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Author Topic: how was your sleep pre-trt?  (Read 699 times)

Redrak

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how was your sleep pre-trt?
« on: February 12, 2019, 10:21:09 am »
i can’t get more than seven hours per night even with melatonin and exercise 3-4 days per week. im trying my best. i just ask because people commonly say they sleep a lot when low t but im not wanting to even take naps. this is coming from tests at 150 ish

HRD LVN

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Re: how was your sleep pre-trt?
« Reply #1 on: February 12, 2019, 01:28:25 pm »
i can’t get more than seven hours per night even with melatonin and exercise 3-4 days per week. im trying my best. i just ask because people commonly say they sleep a lot when low t but im not wanting to even take naps. this is coming from tests at 150 ish
What kind of T levels does 150mg/wk get you? Is your E2 in check?

I can't say TRT has helped or hurt my sleep. I suffer from unknown triggered anxiety that usually starts around bedtime to every nite is an ordeal for me. Once I get to sleep I can sleep 7-10 hours with no issues.

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Re: how was your sleep pre-trt?
« Reply #1 on: February 12, 2019, 01:28:25 pm »


Redrak

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Re: how was your sleep pre-trt?
« Reply #2 on: February 12, 2019, 06:35:00 pm »
i can’t get more than seven hours per night even with melatonin and exercise 3-4 days per week. im trying my best. i just ask because people commonly say they sleep a lot when low t but im not wanting to even take naps. this is coming from tests at 150 ish
What kind of T levels does 150mg/wk get you? Is your E2 in check?

I can't say TRT has helped or hurt my sleep. I suffer from unknown triggered anxiety that usually starts around bedtime to every nite is an ordeal for me. Once I get to sleep I can sleep 7-10 hours with no issues.

sorry i meant to say i have testosterone level of 150 ish yeah i get high anxiety at night . 11 is my estradiol i dont think i need sleep apnea test since im not overweight tho

Joe Sixpack

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Re: how was your sleep pre-trt?
« Reply #3 on: February 12, 2019, 06:41:15 pm »
One of the major requirements to have high T naturally is lots of quality sleep.  Testosterone and growth hormone are produced when we sleep.  I would guess that a lot of guys suffering from low T would also suffer from low quality and/or low quantity sleep.  I know I did.   OF course there are other things that can cause low T.  But sleep is a major factor.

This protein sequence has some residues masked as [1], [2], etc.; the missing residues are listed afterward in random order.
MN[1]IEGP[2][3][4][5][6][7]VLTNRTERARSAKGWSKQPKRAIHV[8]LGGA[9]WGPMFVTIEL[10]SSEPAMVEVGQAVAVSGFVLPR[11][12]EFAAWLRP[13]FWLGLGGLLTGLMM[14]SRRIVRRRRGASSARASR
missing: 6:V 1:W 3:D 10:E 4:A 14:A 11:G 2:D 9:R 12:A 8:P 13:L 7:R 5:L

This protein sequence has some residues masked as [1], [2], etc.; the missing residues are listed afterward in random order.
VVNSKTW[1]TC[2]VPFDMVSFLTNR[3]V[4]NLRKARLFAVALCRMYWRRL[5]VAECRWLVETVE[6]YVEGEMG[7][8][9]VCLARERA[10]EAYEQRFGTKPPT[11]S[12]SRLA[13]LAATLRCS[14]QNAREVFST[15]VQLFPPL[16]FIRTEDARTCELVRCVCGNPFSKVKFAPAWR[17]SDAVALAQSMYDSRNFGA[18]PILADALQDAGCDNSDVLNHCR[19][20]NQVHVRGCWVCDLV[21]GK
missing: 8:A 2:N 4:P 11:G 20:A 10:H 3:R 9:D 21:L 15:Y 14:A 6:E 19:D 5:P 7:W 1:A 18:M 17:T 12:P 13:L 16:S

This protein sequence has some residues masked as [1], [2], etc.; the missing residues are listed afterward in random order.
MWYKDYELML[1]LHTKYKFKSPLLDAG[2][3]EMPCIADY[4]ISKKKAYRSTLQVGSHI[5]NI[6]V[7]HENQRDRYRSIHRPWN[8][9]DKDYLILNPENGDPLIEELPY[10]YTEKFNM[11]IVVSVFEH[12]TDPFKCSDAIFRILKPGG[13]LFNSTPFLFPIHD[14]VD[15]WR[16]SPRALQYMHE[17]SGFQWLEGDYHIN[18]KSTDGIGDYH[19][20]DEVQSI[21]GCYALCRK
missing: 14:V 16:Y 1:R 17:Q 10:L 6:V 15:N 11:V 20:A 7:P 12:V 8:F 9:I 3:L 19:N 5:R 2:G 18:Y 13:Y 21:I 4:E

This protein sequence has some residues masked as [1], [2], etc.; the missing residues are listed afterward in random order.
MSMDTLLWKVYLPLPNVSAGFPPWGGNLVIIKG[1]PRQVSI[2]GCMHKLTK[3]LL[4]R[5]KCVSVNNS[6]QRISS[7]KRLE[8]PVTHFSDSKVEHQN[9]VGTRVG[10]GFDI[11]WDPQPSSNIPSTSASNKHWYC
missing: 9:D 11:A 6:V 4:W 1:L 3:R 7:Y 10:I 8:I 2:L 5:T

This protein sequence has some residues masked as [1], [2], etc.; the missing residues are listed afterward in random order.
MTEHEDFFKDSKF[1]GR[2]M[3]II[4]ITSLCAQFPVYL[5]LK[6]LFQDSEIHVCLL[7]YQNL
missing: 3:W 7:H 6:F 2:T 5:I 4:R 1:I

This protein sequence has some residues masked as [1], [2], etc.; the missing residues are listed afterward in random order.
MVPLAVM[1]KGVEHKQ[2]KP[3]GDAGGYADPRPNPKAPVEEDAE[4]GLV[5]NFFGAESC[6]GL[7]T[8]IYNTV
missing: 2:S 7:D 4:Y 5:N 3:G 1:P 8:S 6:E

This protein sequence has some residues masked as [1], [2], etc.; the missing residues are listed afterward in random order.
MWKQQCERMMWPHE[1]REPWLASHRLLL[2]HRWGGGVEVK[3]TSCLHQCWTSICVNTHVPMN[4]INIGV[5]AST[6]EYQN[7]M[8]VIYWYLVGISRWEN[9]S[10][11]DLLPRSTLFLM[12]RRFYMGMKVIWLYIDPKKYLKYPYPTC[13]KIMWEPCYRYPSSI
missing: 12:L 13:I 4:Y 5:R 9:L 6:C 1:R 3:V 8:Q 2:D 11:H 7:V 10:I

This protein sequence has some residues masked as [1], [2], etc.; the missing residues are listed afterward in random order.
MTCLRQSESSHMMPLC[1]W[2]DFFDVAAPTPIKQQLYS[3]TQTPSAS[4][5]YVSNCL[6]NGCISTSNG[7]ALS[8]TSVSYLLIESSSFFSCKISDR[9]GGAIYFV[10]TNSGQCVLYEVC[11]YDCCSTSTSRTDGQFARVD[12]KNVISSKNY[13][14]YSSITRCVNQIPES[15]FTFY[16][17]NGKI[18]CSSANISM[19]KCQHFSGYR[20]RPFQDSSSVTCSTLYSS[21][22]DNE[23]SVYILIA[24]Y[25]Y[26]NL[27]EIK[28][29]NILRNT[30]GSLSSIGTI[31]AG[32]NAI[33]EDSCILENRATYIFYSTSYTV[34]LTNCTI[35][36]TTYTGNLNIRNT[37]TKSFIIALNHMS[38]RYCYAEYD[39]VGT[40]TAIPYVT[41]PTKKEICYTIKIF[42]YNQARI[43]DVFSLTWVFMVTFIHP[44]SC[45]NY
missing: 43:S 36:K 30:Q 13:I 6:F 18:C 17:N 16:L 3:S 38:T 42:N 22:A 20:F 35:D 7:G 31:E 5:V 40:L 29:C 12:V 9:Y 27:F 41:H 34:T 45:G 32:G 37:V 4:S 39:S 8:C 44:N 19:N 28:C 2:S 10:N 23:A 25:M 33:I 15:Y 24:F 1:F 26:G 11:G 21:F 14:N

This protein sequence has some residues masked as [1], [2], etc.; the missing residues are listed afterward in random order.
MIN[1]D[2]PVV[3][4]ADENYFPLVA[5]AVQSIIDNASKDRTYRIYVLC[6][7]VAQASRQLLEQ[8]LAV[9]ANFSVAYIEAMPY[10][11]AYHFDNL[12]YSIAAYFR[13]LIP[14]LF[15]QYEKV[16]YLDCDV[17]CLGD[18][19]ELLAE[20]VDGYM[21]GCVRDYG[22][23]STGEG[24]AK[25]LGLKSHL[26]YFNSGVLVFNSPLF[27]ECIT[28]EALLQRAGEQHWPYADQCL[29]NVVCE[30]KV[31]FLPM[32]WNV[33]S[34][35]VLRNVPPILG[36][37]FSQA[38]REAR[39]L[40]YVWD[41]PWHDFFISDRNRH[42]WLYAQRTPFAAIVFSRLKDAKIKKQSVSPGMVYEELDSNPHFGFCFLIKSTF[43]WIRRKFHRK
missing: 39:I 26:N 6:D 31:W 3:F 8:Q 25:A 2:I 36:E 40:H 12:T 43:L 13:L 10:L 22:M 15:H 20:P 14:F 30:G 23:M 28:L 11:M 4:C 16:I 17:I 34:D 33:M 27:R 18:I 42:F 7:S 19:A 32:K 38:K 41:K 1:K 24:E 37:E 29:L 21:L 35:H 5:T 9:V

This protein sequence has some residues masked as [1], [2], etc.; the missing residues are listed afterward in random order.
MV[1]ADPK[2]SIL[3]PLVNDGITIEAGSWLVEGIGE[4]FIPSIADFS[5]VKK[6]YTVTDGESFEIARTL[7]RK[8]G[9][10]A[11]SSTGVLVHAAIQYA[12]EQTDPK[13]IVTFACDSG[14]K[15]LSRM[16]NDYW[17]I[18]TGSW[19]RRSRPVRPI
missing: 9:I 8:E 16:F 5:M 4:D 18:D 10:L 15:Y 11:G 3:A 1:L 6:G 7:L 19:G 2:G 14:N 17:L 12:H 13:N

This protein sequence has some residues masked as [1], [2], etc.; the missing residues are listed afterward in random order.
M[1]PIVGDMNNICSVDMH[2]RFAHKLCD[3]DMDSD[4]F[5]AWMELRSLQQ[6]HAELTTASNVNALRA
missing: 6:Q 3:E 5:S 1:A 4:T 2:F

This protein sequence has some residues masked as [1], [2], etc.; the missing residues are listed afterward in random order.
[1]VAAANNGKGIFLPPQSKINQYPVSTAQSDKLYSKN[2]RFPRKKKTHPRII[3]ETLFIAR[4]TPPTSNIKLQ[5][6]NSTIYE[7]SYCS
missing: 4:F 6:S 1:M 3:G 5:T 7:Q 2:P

Age: 55, Ht: 5'08", Wt: 155 lbs
Protocol: 25 mg T Cyp + 25 IU HCG M,W,F + 2 clicks T Cream + 15mg DHEA + 15mg Pregnenalone daily.
12/2018 test results: TT: 1054 ng/dL (264-916), FT: 17.2 pg/mL (7.2-24), E2: 21.6 pg/mL sensitive (8.0-35.0)

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Re: how was your sleep pre-trt?
« Reply #3 on: February 12, 2019, 06:41:15 pm »


Redrak

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Re: how was your sleep pre-trt?
« Reply #4 on: February 12, 2019, 06:44:39 pm »
One of the major requirements to have high T naturally is lots of quality sleep.  Testosterone and growth hormone are produced when we sleep.  I would guess that a lot of guys suffering from low T would also suffer from low quality and/or low quantity sleep.  I know I did.   OF course there are other things that can cause low T.  But sleep is a major factor.

i just wonder if my low t is caused because of my sleep or low t is actually causing sleep issues. i also have low growth hormone

Joe Sixpack

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Re: how was your sleep pre-trt?
« Reply #5 on: February 12, 2019, 08:54:15 pm »
Could be both.  My sleep improved somewhat after starting TRT.  WHich would indicate that the low T was partially responsible for the poor sleep.
Age: 55, Ht: 5'08", Wt: 155 lbs
Protocol: 25 mg T Cyp + 25 IU HCG M,W,F + 2 clicks T Cream + 15mg DHEA + 15mg Pregnenalone daily.
12/2018 test results: TT: 1054 ng/dL (264-916), FT: 17.2 pg/mL (7.2-24), E2: 21.6 pg/mL sensitive (8.0-35.0)

Redrak

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Re: how was your sleep pre-trt?
« Reply #6 on: February 12, 2019, 09:11:37 pm »
Could be both.  My sleep improved somewhat after starting TRT.  WHich would indicate that the low T was partially responsible for the poor sleep.

thanks!
« Last Edit: February 12, 2019, 09:37:29 pm by Redrak »

Kierkegaard

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Re: how was your sleep pre-trt?
« Reply #7 on: February 12, 2019, 10:59:53 pm »
When my T got too low when things were really bad, I could only sleep 5-6 hours per night and would wake up like clockwork approximately at 4 am.  TRT took that away, and within a year I tried experimenting by reducing my dose as much as I could and seeing what happened, and when I got too low (something like 20 mg every 4 days), I noticed I was waking up like clockwork at 4 am again. 
"The same thing that makes you live can kill you in the end." -- Neil Young

March 2014: Dx low T (158ng/dl)